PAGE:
This should not have come as a surprise to those familiar with the company, however, as Travelzoo's Top 20 weekly newsletter represents a preferred capacity liquidation vehicle for many travel providers. When travel companies are forced to sell their inventory on the cheap, they turn to Travelzoo. (Travel companies can't "force" Travelzoo to include them in the newsletter, but they can make their deals so compelling that Travelzoo chooses to include them. Of course, Travelzoo gets paid for each deal it includes in the Top 20.)
Also of note was the fact that Travelzoo grew 1Q09 European revenue by roughly 50% y-y while cutting the European operating loss by roughly in half. With both revenue and profit moving in the right direction, it appears Europe is on the cusp of becoming a contributor to profit rather than a drain on it.
We analyzed Travelzoo in the November 2008 issue of Portfolio Manager's Review and pointed out a number of this we liked about the company:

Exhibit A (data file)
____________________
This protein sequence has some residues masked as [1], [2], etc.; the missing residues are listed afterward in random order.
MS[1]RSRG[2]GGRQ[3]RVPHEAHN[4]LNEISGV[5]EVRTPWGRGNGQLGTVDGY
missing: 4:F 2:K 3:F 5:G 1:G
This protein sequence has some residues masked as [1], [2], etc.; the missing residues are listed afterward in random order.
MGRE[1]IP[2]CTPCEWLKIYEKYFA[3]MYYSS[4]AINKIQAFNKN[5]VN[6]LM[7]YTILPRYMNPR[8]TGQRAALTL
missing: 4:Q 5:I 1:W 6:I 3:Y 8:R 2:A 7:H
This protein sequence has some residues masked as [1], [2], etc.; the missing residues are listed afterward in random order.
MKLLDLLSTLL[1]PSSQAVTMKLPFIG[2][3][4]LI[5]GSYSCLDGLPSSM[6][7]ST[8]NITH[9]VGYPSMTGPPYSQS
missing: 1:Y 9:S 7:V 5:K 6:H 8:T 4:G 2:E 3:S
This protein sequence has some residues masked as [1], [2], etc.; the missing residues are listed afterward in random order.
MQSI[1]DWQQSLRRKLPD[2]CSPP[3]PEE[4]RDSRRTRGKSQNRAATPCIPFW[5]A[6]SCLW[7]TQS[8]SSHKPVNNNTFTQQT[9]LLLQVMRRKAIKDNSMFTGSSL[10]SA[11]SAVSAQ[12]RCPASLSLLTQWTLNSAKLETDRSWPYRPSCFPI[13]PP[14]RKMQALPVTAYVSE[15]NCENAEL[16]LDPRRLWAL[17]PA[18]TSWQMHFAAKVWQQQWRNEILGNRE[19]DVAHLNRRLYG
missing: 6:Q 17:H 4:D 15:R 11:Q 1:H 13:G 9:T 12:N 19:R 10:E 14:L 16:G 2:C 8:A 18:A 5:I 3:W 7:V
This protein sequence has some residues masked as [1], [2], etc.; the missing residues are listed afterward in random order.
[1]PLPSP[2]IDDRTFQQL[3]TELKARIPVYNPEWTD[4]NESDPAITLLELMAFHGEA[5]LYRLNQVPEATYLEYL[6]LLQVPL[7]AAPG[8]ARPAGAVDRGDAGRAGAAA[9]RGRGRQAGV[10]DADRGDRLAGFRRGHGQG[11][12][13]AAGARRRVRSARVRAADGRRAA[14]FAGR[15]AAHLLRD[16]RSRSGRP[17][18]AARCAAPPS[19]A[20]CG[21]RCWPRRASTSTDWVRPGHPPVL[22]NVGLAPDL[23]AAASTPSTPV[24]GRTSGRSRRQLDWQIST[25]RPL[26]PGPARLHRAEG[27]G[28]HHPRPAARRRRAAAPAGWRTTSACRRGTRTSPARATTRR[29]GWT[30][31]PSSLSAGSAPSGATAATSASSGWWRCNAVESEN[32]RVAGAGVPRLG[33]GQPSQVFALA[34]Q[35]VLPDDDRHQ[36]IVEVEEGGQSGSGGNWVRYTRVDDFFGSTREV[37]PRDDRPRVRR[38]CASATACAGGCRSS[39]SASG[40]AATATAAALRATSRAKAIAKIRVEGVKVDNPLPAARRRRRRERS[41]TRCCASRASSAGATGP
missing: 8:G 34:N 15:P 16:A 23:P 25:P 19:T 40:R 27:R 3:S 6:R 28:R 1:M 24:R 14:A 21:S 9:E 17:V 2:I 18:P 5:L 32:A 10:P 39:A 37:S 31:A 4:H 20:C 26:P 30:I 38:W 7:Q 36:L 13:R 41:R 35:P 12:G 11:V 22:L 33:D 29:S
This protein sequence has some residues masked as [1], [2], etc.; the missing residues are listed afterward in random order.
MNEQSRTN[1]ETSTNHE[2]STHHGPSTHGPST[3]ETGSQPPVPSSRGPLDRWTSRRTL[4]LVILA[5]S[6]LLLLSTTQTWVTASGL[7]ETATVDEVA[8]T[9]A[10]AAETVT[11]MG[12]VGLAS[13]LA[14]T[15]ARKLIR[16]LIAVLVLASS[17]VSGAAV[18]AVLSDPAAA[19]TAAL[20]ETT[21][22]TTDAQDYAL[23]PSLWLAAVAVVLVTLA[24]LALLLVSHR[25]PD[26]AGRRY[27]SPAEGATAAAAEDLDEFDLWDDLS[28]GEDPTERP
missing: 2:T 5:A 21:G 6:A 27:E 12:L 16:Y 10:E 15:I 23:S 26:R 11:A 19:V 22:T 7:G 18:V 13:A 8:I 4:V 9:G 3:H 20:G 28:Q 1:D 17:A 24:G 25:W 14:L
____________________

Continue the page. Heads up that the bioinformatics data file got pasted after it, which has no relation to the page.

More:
Travelzoo (TZOO) is a good business run by capable insiders who have loaded up on shares this year. The market values Travelzoo’s international startup operations materially below zero even though the company has a proven model and management knows Europe well (founder Ralph Bartel was educated in Germany and Switzerland). The downside appears limited as the Bartel brothers are heavily incentivized to create shareholder value. If international operations do not achieve desired profitability, management may shut them down and sell the U.S. business to a competitor such as Priceline.com. We value Travelzoo at $25-26 per share, based on a probability-weighted scenario analysis that includes estimated ranges of annualized EBIT for North America and the rest of the world.
We presented a synopsis of our Travelzoo analysis in a Seeking Alpha article in December 2008.
Disclosure: No position.